[fpc-pascal] CGI (with Free Pascal) vs PHP
daniel.mantione at freepascal.org
Tue Mar 6 13:27:37 CET 2007
Op Tue, 6 Mar 2007, schreef Chuck Burkins:
> On 3/6/07, Florian Klaempfl <florian at freepascal.org> wrote:
> > (Pascal) compiler based CGI is magnitudes faster than PHP, less resource
> > consuming and much easier to maintain. The only advantage of PHP is that
> > is easier to use for beginners and that's probably the only reason why
> > PHP is so popular: you can hack quickly something together but
> > maintainance, performance etc. are nightmares.
> With all due respect (and that *is* a lot of respect), I disagree. I
> leave out the relative speed of PHP vs. compiled pascal, as I've never
> use Pascal in CGI. I have got over 100,000 lines of PHP code in
> service, so I think I can safely comment on that.
> PHP does not in any way burden a modern web server, at least when used
> as an apache module. My test server at work has 128MB of RAM and only
> occasionally does it slow down noticably, typically when MySQL is
> working on a particularly ugly join. In my experience, the speed of
> well written PHP is indistinguishable from the speed of the same
> static HTML, as long as you leave out any database interaction (and
> Pascal of course would have database interaction as well).
PHP has serious defficiencies, one is raw performance, another is the way
it deals with libraries, which is just like a C compiler, include all
files you need. This means once you get a large PHP library, it starts to
suck, even though you only use one procedure in your library.
Another issue is the dealing with databases. The php way is to do text
substition, which is a serious risk of SQL injection vulnerabilities.
More often than not, PHP does not do database connection pooling, and this
because everyone is writing his own database abstraction layers, there
exists no good database API in PHP.
Now Pascal has its defficiencies in web programming too. CGI programming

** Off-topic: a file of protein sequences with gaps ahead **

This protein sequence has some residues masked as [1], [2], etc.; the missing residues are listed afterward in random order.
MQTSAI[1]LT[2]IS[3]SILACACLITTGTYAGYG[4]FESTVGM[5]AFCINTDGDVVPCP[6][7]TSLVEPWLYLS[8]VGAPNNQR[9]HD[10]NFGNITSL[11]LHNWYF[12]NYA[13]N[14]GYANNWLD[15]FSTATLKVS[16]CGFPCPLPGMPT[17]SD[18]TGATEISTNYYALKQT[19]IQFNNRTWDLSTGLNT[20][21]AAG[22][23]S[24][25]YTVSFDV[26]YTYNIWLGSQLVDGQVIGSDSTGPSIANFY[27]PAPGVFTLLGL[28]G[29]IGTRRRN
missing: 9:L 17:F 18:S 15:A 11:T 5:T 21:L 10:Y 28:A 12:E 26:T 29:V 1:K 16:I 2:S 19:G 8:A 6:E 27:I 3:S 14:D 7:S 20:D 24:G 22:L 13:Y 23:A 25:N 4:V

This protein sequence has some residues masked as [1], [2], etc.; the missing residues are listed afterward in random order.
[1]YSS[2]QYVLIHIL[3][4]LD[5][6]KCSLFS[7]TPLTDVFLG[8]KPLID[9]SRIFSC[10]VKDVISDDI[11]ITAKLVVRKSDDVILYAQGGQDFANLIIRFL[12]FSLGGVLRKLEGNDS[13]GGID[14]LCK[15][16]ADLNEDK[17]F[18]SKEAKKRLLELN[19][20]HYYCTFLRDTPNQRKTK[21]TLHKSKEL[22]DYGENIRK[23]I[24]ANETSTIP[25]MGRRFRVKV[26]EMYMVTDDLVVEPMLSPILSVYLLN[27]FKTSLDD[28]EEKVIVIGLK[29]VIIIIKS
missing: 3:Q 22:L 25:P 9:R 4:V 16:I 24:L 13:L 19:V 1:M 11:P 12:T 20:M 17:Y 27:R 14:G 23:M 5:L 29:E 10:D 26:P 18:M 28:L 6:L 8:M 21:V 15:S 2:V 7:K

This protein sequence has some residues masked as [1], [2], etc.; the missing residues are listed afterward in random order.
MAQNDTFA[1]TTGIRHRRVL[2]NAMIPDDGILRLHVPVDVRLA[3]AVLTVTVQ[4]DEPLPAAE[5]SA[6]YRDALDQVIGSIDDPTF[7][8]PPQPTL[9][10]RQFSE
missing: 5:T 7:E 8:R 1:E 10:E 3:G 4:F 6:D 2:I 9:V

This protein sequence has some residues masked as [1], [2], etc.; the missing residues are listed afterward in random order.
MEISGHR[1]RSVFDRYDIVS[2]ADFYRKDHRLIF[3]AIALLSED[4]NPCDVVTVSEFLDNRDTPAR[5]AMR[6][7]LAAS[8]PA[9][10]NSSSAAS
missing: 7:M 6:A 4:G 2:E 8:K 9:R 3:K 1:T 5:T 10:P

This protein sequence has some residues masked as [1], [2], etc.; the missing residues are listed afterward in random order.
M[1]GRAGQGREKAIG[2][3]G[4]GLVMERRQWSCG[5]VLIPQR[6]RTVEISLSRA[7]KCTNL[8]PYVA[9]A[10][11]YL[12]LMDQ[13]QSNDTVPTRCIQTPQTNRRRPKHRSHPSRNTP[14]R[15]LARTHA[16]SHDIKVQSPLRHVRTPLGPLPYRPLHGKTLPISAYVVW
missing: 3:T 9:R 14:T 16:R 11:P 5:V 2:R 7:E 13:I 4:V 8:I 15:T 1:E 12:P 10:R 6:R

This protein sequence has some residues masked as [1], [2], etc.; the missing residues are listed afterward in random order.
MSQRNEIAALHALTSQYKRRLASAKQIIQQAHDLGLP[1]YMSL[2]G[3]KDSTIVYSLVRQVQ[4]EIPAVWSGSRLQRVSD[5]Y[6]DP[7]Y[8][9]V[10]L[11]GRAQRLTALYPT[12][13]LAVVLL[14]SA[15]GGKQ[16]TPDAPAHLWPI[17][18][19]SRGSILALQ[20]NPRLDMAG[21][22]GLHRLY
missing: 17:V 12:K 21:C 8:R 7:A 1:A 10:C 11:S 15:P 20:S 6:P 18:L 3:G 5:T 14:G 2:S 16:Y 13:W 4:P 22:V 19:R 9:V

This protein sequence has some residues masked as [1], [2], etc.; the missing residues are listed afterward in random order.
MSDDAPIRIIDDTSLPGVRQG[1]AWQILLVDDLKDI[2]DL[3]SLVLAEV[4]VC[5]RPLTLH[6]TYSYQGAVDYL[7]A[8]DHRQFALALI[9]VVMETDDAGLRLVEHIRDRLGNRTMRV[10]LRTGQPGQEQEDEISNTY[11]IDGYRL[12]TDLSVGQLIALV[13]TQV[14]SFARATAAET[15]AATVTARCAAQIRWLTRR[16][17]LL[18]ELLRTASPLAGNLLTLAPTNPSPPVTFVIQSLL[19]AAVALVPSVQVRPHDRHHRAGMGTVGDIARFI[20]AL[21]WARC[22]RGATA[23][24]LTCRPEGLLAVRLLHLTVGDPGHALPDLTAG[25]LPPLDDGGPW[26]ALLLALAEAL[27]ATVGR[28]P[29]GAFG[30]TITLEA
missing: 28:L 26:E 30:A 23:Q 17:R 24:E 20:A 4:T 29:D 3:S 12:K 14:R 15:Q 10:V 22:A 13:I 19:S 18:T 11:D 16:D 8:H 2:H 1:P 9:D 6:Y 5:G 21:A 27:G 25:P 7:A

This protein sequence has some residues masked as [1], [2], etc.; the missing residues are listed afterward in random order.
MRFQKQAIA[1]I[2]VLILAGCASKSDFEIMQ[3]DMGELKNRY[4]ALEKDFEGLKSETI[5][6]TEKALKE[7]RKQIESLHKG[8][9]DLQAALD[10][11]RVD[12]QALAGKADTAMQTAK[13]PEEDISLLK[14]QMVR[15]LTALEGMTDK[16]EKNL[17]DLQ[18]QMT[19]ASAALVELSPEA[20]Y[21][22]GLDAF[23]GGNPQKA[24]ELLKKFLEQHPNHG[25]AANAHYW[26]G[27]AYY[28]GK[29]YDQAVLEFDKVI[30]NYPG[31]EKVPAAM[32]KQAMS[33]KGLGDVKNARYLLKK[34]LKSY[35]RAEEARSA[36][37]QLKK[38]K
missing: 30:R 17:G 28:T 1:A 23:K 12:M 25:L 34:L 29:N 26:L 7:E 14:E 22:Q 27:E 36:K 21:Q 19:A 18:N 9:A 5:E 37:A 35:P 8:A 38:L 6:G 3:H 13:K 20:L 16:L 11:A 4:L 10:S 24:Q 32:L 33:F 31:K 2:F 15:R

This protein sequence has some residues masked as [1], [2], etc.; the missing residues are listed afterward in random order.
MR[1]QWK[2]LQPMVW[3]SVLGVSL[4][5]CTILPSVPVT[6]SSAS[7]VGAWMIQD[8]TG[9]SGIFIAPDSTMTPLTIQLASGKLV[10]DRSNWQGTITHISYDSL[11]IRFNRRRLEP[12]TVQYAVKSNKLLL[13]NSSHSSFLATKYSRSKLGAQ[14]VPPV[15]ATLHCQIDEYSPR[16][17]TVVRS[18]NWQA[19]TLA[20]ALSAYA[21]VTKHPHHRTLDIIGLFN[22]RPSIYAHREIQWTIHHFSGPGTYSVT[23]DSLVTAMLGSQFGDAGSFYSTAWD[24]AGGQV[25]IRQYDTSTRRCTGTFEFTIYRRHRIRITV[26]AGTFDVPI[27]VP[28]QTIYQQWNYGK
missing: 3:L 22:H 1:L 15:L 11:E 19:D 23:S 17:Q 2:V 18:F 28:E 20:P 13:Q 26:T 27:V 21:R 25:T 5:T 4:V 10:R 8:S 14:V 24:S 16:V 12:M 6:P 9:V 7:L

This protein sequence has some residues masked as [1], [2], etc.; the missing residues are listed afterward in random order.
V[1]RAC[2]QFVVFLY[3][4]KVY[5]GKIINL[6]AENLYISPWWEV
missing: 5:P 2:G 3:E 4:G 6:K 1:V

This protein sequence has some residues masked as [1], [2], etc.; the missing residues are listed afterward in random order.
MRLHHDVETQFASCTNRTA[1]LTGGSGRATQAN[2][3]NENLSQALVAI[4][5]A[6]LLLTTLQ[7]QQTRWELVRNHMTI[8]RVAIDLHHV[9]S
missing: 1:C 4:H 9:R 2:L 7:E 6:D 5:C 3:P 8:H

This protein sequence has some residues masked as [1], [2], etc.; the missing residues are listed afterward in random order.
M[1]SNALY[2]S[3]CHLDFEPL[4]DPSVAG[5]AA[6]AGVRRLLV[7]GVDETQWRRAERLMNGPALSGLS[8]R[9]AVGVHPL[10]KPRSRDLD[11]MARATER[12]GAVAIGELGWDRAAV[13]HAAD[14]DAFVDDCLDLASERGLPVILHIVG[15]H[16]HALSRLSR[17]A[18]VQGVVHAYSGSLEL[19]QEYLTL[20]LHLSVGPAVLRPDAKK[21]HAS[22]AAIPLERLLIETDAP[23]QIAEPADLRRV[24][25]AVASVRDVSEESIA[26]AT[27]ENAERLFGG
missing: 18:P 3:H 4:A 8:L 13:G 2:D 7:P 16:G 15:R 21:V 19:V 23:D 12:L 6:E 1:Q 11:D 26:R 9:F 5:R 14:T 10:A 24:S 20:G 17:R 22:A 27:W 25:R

tends not to be very scalable, allthough it compensates by raw
performance. The trouble is when databases come in, connection pooling is
almost impossible to achieve with CGI.
> PHP written by skilled programmers can be quite readable and
> maintainable. Certainly easier in my eyes that C and miles ahead of
Yes, but you know what we mean. In syntax PHP cannot match Pascal. This
does not mean Pascal should be used just for its syntax, but its
properties of writing readable and self-documenting code have not been
matched by much languages. I like to code web pages in TCL. Comparing TCL
and PHP, TCL beats it, both in power and readability. Even TCL does not
have the same syntax properties as Pascal.
> It is true that PHP is easy for beginners to pick up, but Pascal
> is actually easier for beginners in my opinion, after all it was used
> as a teaching language for years and you don't need to know HTML. I've
> always found the claim that languages are bad BECAUSE they are easier
> for beginners to learn to be condescending and elitist ( and I don't
> think that's what you are saying -- after all you develop in Pascal, a
> language that is often tarred with that same brush). It is true that
> languages that are easy to learn pick up a lot of beginners who never
> seem to progress beyond beginners, but I think the same thing happens
> with Pascal.
> Now, you can certainly knock some programmers, and if you were to say
> you find PHP inelegant, I certainly agree with you. There are some
> pitfalls that you run into in PHP that you'd never hit in Pascal
> because one is loosely typed and the other strictly typed. On the
> other hand, the scoping rules in PHP, when used intelligently, work
> better than any other language I've programmed in, once you get used
> to them.
> I think PHP is popular largely because the web is popular. PHP is
> quite good for programming web pages. It's easy to install, well
> supported, has a rational syntax, quite feature rich, generally
> readable, and very easy to change quickly. It's an agile language in
> the sense that you can prototype a solution, tweak, refine and come to
> a solution that makes the customer happy very easily.
PHP got its social contacts right, causing many people to evangelise it.
Further, besdides that it was easy to learn, had good documentation, and
due to the work of Linux distributions, easy to set up and get running.
> Now on to the question at hand. If I were setting up an online
> inventory system, I'd certainly do it in PHP. But then I know PHP.
I won't, PHP is not professionals. If things get big, either in code or in
performance, PHP becoems a serious handicap.
> The original poster does not, and I'm not going to say that he should
> learn it to complete a project. It certainly is a problem domain where
> PHP shines, but the Graeme's time would probably better spent solving
> the problem in a language he's facile in than learning a new one,
> regardless of how trendy and popular it is.
... and if you learn a language, you'd better learn a good one :)
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